Water temperature at noon was 9 C (48 F). Visibility almost waist deep, but flows remain swift.
The usual bridge abutment inspection shows a lot of golden stones and a few salmon flies emerged the past couple of days.
High flows earlier this month have altered the layout of some runs. Expect changes.
Mosquitoes are horrific again.
Despite more than nine inches of rain during the past 48 hours the Crow is staying within its channel this afternoon and most flood forecasts have been called off. Luckily most of the mountain snowpack melted away during the past month, and rains the past two days were accompanied by cold air which slowed mountain stream flows.
The forecast calls for an end to the drizzle and a return to hot sunny days. Still it should be a week or more before things settle down enough to consider serious angling.
(This is not a sink-hole photo of the river above the Pink Bridge ! This is a shot of the Crowsnest River in flood 6/18/14 at Lundbreck Falls.)
Anglers on opening day (yesterday) generally had good conditions and good success on the Crowsnest from the upper reaches to below the Three Rivers (Oldman) Reservoir.
Today, after a four-inch (100 mm) rainfall, it’s a totally different situation. The river is running fast, muddy and at the top of the annual high-water mark. Ditto for all other rivers and streams in the region which have stream flow advisories attached.
With another three to five inches in the forecast don’t expect the situation to change for the better any time soon.
Amazingly, the Crow is flowing at manageable rates with visibility to three feet. Mind-you, you’ll be stuck on one side or the other, as flows are too fast and deep to think about crossing any time soon.
Salmon flies have been fairly common along the lower portion of the river, And the few anglers who’ve been out the past few days report that angling is good enough to hold one’s attention. Most success recorded on stonefly nymphs and streamers. Few trout have been taking surface bugs.
Meanwhile, the smell of blossoms and the symphony of thousands of mating songbirds fill the air. Morels are a bonus.
The five day forecast into next weekend calls for mixed sun and showers, some thunderstorms and cold nights that should keep remaining snowpack at bay.
The general fishing season begins next Monday June 16.
Might as well mend those waders, search for that missing box of stone nymphs, and replace your leaders and tippet.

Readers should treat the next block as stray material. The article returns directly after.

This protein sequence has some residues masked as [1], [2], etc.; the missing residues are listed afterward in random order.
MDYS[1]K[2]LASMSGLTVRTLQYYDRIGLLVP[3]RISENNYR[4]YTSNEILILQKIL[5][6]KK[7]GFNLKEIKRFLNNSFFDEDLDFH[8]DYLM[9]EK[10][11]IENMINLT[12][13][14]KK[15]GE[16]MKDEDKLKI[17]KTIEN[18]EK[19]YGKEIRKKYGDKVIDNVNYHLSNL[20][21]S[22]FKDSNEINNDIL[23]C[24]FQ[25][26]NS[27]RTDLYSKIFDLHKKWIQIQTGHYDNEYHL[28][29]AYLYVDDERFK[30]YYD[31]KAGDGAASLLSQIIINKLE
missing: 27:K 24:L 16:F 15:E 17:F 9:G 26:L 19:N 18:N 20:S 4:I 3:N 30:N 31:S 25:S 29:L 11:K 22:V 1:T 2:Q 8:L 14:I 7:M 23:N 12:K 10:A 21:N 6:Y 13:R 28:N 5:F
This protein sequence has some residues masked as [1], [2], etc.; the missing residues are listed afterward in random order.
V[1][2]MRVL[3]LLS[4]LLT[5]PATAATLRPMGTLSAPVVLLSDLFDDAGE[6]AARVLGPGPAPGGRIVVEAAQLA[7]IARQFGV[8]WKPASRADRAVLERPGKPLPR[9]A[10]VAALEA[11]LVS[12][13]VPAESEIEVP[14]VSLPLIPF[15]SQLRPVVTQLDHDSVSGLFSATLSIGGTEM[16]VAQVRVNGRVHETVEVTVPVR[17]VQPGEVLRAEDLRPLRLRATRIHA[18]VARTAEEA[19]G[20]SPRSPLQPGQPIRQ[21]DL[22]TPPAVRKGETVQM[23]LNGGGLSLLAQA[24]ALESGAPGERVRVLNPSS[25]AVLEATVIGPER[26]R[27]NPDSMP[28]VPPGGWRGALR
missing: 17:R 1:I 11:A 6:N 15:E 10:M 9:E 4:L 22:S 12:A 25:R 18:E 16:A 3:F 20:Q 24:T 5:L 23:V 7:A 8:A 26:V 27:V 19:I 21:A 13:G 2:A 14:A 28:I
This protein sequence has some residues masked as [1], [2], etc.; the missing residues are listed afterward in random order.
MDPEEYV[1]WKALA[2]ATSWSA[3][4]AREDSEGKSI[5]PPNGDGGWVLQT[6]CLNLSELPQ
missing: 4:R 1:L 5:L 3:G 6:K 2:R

It’s gonna be a while before you’ll need any of the above, especially if you’re considering virtually any East Slope river.
The Crow is still in the very early throes of spring runoff, which this year looks to be exceptionally furious.
The first “warmish” temperatures of the year arrived last week and thankfully whisked away a lot of low elevation snowpack. Yet a record-breaking high elevation snowpillow remains nearly unscathed.
One promising note comes from the lake anglers who are doing well on waters that were freed of ice two weeks ago. Most have been stocked with rainbow fingerlings that merely get in the way, but a few regional lakes were just recently stocked with brood stock that run to 10-pounds.
Good weather for tying flies and reading.
The Crow is running at its highest and muddiest level of the spring. And with rain in the forecast it’s bound to remain that way into next week anyway.
April 22, 2014
A record March snowfall across the Rockies from Waterton Park to north of the Oldman River has assured yet another long, drawn-out spring run-off.
A quick glance at provincial figures shows moisture in Southern Alberta’s mountain snowpack is 20 to 40% above the 40 year average, as well as last year’s snowpack that aided the floods of June 2013. Spring rains will have the final say on this year’s runoff and just how long into July it will last.
The Crow is currently running dirty and at a moderate pace. With cold temperatures in the forecast for the next week, expect it to drop and clear. Fluctuating conditions will continue through May. The colder the nights, the clearer the flows the following day.
Overcast, calm conditions and temperatures just above freezing should have prompted some small mayfly hatches today.
The Crow is running clear and low again with ankle-deep, fresh snow lining the banks. That will slowly change by the weekend.
The forecast calls for breezy cool conditions until Saturday when melting temperatures will likely raise the river’s turbidity.
The ground is well saturated from one of the wettest winters in recent years
Air temperature today with near calm conditions was 12C at 3 p.m. Water temperature was 6.7C or 44F.